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TIJUANA – There is more evidence in the case of the firefighter originally from Los Angeles, California, who disappeared in Tijuana on August 20, revealed the Baja California Attorney General’s Office.

The Baja California central prosecutor said they are waiting to have contact with the family this Monday, to give them the details of these advances in the investigation that unfortunately have not yet been enough to locate the American firefighter, Francisco Aguilar, who is confirmed is still missing in Tijuana.

The prosecution said that the discovery of a criminal cell in Rosarito, who participated in the kidnapping of a farmer in that municipality, on September 4, could be related to the forced disappearance of this firefighter, so they are now investigating whether they could be in connection with those responsible.

So they have implemented new scientific strategies such as genetic profiles, bloodstains, and the analysis of objects located outside and inside Aguilar’s residence, to achieve their location.

“Advances obtained today, the relatives will be informed first and then the media, it is possible that they have a connection with the firefighter issue, we are analyzing it, we are still not totally sure that they had any participation in it, “said Hiram Sánchez, central prosecutor in Baja California.

The prosecution added that during the investigations they have not identified more stolen objects within Aguilar’s property, and the only valuables that they did not identify in the residence in the city limits of Tijuana and Rosarito, were two vehicles that they presume carried the responsible for this disappearance, a Jeep type and a motorcycle.

The Mexican authorities reviewed the security camera and confirmed that a violent incident occurred on the property where Francisco Aguilar was located.

Meanwhile, Aguilar’s family has asked the authorities in Mexico to find the father and loved one, as well as the population, for their collaboration to identify him.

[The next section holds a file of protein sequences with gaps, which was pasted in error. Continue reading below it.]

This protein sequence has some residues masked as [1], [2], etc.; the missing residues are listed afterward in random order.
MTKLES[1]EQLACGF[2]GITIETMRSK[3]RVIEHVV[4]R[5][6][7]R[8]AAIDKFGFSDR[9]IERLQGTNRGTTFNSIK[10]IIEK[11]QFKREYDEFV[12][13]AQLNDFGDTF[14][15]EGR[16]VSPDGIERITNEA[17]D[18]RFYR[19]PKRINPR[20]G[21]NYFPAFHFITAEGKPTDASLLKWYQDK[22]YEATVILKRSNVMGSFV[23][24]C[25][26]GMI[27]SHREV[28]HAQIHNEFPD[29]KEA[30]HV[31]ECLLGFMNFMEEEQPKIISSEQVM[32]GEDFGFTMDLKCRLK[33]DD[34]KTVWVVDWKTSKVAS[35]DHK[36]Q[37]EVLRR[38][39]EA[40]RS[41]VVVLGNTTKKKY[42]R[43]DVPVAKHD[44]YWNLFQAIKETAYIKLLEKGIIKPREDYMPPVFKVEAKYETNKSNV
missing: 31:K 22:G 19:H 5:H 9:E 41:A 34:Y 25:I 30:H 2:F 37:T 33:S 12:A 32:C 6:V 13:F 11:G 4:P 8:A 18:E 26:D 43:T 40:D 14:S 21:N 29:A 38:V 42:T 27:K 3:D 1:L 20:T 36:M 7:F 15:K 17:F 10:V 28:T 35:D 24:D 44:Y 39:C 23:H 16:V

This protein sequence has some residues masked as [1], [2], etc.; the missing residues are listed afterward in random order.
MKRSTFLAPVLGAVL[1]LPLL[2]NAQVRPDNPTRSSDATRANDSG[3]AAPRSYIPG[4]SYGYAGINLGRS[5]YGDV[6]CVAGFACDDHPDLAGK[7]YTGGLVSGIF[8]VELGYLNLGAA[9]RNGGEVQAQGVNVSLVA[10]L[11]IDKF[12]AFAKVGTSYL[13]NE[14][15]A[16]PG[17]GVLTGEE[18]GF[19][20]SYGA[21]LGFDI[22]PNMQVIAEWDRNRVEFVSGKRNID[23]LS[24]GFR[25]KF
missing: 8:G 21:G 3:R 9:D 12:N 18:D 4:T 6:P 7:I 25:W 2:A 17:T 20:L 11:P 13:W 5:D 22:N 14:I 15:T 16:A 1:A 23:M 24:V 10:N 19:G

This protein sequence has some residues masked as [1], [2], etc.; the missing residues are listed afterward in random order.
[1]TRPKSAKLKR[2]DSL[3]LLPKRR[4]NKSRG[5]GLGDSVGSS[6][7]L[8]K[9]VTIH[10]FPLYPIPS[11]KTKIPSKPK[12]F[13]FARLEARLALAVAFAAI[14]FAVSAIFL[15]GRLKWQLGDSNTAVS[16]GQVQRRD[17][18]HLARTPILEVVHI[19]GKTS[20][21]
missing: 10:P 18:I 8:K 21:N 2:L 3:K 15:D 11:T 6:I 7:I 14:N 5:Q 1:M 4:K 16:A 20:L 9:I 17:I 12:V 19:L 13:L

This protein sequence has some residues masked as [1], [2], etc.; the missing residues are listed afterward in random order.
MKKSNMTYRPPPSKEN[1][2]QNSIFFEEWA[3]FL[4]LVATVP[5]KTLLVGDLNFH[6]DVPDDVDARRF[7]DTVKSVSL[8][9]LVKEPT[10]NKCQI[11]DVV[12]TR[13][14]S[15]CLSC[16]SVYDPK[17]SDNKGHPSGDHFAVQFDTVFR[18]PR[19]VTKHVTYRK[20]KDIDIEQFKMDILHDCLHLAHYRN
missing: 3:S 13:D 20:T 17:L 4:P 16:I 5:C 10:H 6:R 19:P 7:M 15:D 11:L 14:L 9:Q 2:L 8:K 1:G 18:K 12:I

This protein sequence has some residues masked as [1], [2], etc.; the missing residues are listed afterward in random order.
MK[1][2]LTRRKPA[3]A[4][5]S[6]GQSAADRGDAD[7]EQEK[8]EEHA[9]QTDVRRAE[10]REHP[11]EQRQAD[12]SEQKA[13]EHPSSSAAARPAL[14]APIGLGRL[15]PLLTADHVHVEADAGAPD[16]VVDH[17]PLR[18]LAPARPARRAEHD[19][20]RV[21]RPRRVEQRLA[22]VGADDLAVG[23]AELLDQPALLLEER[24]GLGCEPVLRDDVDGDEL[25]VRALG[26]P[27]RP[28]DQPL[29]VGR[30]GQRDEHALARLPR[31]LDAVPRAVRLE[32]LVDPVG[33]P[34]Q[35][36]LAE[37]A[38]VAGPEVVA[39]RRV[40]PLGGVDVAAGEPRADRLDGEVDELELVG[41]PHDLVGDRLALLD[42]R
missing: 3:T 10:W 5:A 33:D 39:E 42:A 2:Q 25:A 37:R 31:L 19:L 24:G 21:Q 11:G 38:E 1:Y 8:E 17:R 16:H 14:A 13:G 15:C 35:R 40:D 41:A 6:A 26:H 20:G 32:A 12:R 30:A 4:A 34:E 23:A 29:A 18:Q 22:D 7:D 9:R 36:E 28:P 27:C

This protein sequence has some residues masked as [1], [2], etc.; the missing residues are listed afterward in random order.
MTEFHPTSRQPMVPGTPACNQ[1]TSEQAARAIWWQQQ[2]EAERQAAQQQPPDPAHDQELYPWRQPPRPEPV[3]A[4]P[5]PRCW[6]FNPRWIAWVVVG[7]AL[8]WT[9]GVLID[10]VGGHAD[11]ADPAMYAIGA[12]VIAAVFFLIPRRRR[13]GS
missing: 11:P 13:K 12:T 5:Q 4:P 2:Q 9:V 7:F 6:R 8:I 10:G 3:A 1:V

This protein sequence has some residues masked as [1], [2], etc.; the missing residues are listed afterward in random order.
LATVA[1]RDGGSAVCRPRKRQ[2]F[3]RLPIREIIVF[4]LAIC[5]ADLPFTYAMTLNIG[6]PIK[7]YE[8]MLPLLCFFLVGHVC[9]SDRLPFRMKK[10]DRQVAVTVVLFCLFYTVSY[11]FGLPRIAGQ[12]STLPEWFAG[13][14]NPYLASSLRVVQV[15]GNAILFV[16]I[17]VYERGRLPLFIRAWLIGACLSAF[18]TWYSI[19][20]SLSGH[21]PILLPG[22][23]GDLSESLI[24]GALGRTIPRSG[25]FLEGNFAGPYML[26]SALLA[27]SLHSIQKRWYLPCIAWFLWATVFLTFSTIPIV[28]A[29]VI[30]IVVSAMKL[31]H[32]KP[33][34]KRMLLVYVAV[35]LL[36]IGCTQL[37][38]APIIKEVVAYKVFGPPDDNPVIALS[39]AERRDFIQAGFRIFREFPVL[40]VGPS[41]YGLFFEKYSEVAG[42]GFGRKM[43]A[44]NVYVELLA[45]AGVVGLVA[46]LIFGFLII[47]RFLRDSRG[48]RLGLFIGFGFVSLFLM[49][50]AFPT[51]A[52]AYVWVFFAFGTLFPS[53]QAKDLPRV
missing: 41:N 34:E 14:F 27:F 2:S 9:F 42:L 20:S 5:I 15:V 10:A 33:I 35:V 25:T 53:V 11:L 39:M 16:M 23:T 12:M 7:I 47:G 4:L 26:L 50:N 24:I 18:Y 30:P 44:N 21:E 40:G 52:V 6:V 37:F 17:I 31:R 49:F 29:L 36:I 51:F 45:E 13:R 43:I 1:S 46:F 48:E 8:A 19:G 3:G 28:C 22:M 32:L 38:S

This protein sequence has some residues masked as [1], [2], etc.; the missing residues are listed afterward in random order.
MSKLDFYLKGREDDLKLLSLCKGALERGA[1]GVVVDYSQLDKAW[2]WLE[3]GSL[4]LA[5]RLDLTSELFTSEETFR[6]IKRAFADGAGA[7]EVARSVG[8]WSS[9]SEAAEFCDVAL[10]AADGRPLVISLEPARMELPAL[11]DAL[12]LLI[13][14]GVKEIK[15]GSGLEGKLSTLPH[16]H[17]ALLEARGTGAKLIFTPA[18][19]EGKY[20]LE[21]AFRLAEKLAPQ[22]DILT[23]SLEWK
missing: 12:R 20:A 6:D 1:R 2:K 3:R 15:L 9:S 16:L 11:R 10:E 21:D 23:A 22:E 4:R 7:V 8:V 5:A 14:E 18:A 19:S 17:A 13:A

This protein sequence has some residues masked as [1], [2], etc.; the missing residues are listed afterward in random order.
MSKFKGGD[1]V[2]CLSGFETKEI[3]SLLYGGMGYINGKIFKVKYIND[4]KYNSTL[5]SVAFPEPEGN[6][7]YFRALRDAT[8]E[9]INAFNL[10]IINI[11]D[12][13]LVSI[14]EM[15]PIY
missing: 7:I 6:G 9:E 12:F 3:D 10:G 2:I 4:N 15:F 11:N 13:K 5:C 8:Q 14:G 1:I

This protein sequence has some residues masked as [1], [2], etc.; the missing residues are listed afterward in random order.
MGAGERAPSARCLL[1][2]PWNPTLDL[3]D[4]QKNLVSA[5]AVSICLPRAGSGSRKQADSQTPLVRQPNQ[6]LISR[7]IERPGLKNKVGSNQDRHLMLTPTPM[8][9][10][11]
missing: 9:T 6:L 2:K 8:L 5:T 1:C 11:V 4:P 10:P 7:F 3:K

The prosecution reported that until this Monday, they are looking for the firefighter alive, and they have not exhausted the investigations together with the Public Ministry to find his whereabouts.

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US Latino Civil Rights Group Moves 2021 Convention Online

By RUSSELL CONTRERAS, Associated Press

RIO RANCHO, N.M. (AP) — The League of United Latin American Citizens, the oldest Latino civil rights group in the U.S., has decided to move its 2021 national convention online amid concerns and health orders caused by COVID-19.

The board of directors of the group, known as LULAC, voted Saturday to hold a virtual gathering for members instead of its planned July gathering in Albuquerque, New Mexico. The state currently limits the number of people at large gatherings and LULAC national conventions typically attract thousands of activists.

“Due to the uncertainty of this pandemic, New Mexico at the present time cannot hold meetings with more than 10 people and we will not know when this threat will subside,” LULAC treasurer Pablo Martinez said in a statement on Facebook.

The move to a virtual convention means the 90-year-old organization won’t hold elections and that members will not vote on any measures or resolutions next year because current rules require members to be physically present.

The group still plans to hold a national convention in Albuquerque in 2023 because the city and the LULAC's local chapters made financial commitments to hold an event in the city. The 2022 convention in Puerto Rico also remains scheduled, Martinez said.

LULAC spokesman David Cruz said the organization believes this is the first time the group will not hold an in-person annual convention in its history. LULAC national conventions and gatherings have attracted presidents, presidential candidates, and international leaders.

In November 1963, a LULAC gala in Houston hosted President John F. Kennedy and First Lady Jackie Kennedy the night before his assassination.

Kennedy addressed the crowd in a speech is believed to be the first time a sitting U.S. president acknowledged the Latino vote.

Founded in 1929 by Mexican American World War I veterans, LULAC has been involved in crucial school desegregation and civil rights cases involving Hispanics. In recent years, LULAC has criticized President Donald Trump and his immigration policies.

This year, LULAC has expressed support for the Black Lives Matter movement and for removing monuments offensive to Native Americans and African Americans.


Russell Contreras is a member of The Associated Press’ Race and Ethnicity Team. Follow him on Twitter at:

Copyright 2020 The Associated Press. All rights reserved. This material may not be published, broadcast, rewritten or redistributed.

Tags: New Mexico, Arizona, Texas, California

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